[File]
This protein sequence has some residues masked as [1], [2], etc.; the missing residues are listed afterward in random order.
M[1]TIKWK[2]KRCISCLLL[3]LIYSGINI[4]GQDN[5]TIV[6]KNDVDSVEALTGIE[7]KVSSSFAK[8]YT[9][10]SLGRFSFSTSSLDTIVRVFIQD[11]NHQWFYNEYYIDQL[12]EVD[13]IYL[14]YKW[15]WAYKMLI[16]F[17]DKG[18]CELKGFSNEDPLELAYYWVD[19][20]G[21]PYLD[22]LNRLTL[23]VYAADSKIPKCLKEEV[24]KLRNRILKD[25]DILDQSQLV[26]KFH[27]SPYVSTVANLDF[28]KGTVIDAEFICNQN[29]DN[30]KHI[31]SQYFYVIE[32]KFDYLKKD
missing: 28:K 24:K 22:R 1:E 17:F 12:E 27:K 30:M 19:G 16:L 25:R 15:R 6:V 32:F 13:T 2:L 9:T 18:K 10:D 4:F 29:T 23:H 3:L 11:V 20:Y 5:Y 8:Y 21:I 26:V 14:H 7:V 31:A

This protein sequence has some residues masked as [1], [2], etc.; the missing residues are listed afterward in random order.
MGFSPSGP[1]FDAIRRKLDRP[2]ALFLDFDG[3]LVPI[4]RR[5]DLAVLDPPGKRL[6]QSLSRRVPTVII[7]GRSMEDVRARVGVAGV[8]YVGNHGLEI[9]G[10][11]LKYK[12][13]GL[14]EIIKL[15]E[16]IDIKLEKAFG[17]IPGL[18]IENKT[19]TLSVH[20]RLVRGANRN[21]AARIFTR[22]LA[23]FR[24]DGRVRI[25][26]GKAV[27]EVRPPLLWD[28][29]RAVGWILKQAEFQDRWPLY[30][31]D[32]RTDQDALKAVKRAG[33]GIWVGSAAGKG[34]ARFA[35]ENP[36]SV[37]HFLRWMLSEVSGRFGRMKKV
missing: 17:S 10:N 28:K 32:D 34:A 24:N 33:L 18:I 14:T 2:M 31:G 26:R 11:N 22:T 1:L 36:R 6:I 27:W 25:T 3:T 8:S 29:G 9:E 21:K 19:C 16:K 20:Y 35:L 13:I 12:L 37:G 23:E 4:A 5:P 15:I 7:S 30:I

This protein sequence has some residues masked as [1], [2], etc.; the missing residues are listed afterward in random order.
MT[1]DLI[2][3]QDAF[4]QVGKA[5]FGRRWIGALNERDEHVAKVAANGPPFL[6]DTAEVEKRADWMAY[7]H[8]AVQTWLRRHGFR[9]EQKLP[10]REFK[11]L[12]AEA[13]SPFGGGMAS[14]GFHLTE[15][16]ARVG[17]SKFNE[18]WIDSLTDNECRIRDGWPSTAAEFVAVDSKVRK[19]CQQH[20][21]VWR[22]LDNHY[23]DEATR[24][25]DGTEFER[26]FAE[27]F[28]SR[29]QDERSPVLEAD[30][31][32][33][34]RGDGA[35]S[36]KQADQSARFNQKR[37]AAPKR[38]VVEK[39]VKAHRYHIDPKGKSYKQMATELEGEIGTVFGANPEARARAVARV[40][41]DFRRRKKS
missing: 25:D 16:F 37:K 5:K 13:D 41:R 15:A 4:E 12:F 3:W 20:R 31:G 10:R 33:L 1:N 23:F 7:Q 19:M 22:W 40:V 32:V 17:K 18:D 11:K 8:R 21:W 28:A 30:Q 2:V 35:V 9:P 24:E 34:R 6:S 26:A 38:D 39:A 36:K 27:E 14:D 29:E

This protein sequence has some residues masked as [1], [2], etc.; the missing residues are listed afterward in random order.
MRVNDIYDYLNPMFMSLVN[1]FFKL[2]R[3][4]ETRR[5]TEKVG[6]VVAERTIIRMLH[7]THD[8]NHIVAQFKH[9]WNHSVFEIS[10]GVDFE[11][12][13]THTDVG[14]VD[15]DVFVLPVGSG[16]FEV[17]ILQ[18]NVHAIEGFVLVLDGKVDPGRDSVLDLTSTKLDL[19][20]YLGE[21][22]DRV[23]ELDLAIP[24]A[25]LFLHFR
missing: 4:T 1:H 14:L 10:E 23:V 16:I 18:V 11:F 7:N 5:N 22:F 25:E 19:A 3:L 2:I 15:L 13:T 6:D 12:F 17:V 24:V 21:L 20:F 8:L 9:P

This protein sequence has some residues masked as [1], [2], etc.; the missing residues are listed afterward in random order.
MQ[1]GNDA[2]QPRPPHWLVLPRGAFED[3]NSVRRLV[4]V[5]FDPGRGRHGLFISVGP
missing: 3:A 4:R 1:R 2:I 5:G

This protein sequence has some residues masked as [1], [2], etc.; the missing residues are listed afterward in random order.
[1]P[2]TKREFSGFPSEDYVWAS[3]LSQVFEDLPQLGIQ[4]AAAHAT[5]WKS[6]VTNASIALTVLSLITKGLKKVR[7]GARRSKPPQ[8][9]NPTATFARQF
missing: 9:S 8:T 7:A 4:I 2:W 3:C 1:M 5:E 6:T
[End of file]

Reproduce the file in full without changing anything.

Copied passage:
This protein sequence has some residues masked as [1], [2], etc.; the missing residues are listed afterward in random order.
M[1]TIKWK[2]KRCISCLLL[3]LIYSGINI[4]GQDN[5]TIV[6]KNDVDSVEALTGIE[7]KVSSSFAK[8]YT[9][10]SLGRFSFSTSSLDTIVRVFIQD[11]NHQWFYNEYYIDQL[12]EVD[13]IYL[14]YKW[15]WAYKMLI[16]F[17]DKG[18]CELKGFSNEDPLELAYYWVD[19][20]G[21]PYLD[22]LNRLTL[23]VYAADSKIPKCLKEEV[24]KLRNRILKD[25]DILDQSQLV[26]KFH[27]SPYVSTVANLDF[28]KGTVIDAEFICNQN[29]DN[30]KHI[31]SQYFYVIE[32]KFDYLKKD
missing: 28:K 24:K 22:R 1:E 17:F 12:E 27:K 30:M 19:G 16:L 25:R 15:R 6:V 32:F 13:T 2:L 9:T 18:K 10:D 4:F 29:T 23:H 3:L 11:V 20:Y 5:Y 8:Y 21:I 26:V 14:H 7:V 31:A

This protein sequence has some residues masked as [1], [2], etc.; the missing residues are listed afterward in random order.
MGFSPSGP[1]FDAIRRKLDRP[2]ALFLDFDG[3]LVPI[4]RR[5]DLAVLDPPGKRL[6]QSLSRRVPTVII[7]GRSMEDVRARVGVAGV[8]YVGNHGLEI[9]G[10][11]LKYK[12][13]GL[14]EIIKL[15]E[16]IDIKLEKAFG[17]IPGL[18]IENKT[19]TLSVH[20]RLVRGANRN[21]AARIFTR[22]LA[23]FR[24]DGRVRI[25][26]GKAV[27]EVRPPLLWD[28][29]RAVGWILKQAEFQDRWPLY[30][31]D[32]RTDQDALKAVKRAG[33]GIWVGSAAGKG[34]ARFA[35]ENP[36]SV[37]HFLRWMLSEVSGRFGRMKKV
missing: 17:S 10:N 28:K 32:D 34:A 24:N 33:L 18:I 14:T 2:M 31:G 26:R 11:N 22:T 1:L 36:R 6:I 27:W 25:T 3:T 8:S 29:G 9:E 21:K 19:C 16:K 20:Y 35:L 13:I 12:L 37:G 23:E 4:A 5:P 15:I 7:S 30:I

This protein sequence has some residues masked as [1], [2], etc.; the missing residues are listed afterward in random order.
MT[1]DLI[2][3]QDAF[4]QVGKA[5]FGRRWIGALNERDEHVAKVAANGPPFL[6]DTAEVEKRADWMAY[7]H[8]AVQTWLRRHGFR[9]EQKLP[10]REFK[11]L[12]AEA[13]SPFGGGMAS[14]GFHLTE[15][16]ARVG[17]SKFNE[18]WIDSLTDNECRIRDGWPSTAAEFVAVDSKVRK[19]CQQH[20][21]VWR[22]LDNHY[23]DEATR[24][25]DGTEFER[26]FAE[27]F[28]SR[29]QDERSPVLEAD[30][31][32][33][34]RGDGA[35]S[36]KQADQSARFNQKR[37]AAPKR[38]VVEK[39]VKAHRYHIDPKGKSYKQMATELEGEIGTVFGANPEARARAVARV[40][41]DFRRRKKS
missing: 25:D 16:F 37:K 5:K 13:D 41:R 15:A 4:E 12:F 3:W 20:R 31:G 10:R 33:L 1:N 23:F 7:Q 19:M 22:W 40:V 32:V 17:K 18:D 11:K 8:R 21:W 28:A 30:Q 2:V 35:V 9:P 24:E 34:R 6:S 26:A 38:D 39:A 36:K 27:E 14:D 29:E

This protein sequence has some residues masked as [1], [2], etc.; the missing residues are listed afterward in random order.
MRVNDIYDYLNPMFMSLVN[1]FFKL[2]R[3][4]ETRR[5]TEKVG[6]VVAERTIIRMLH[7]THD[8]NHIVAQFKH[9]WNHSVFEIS[10]GVDFE[11][12][13]THTDVG[14]VD[15]DVFVLPVGSG[16]FEV[17]ILQ[18]NVHAIEGFVLVLDGKVDPGRDSVLDLTSTKLDL[19][20]YLGE[21][22]DRV[23]ELDLAIP[24]A[25]LFLHFR
missing: 4:T 1:H 14:L 10:E 23:V 16:I 18:V 11:F 7:N 5:N 22:F 25:E 19:A 3:L 2:I 15:L 13:T 6:D 12:F 17:V 24:V 21:L 20:F 8:L 9:P

This protein sequence has some residues masked as [1], [2], etc.; the missing residues are listed afterward in random order.
MQ[1]GNDA[2]QPRPPHWLVLPRGAFED[3]NSVRRLV[4]V[5]FDPGRGRHGLFISVGP
missing: 3:A 4:R 1:R 2:I 5:G

This protein sequence has some residues masked as [1], [2], etc.; the missing residues are listed afterward in random order.
[1]P[2]TKREFSGFPSEDYVWAS[3]LSQVFEDLPQLGIQ[4]AAAHAT[5]WKS[6]VTNASIALTVLSLITKGLKKVR[7]GARRSKPPQ[8][9]NPTATFARQF
missing: 9:S 8:T 7:A 4:I 2:W 3:C 1:M 5:E 6:T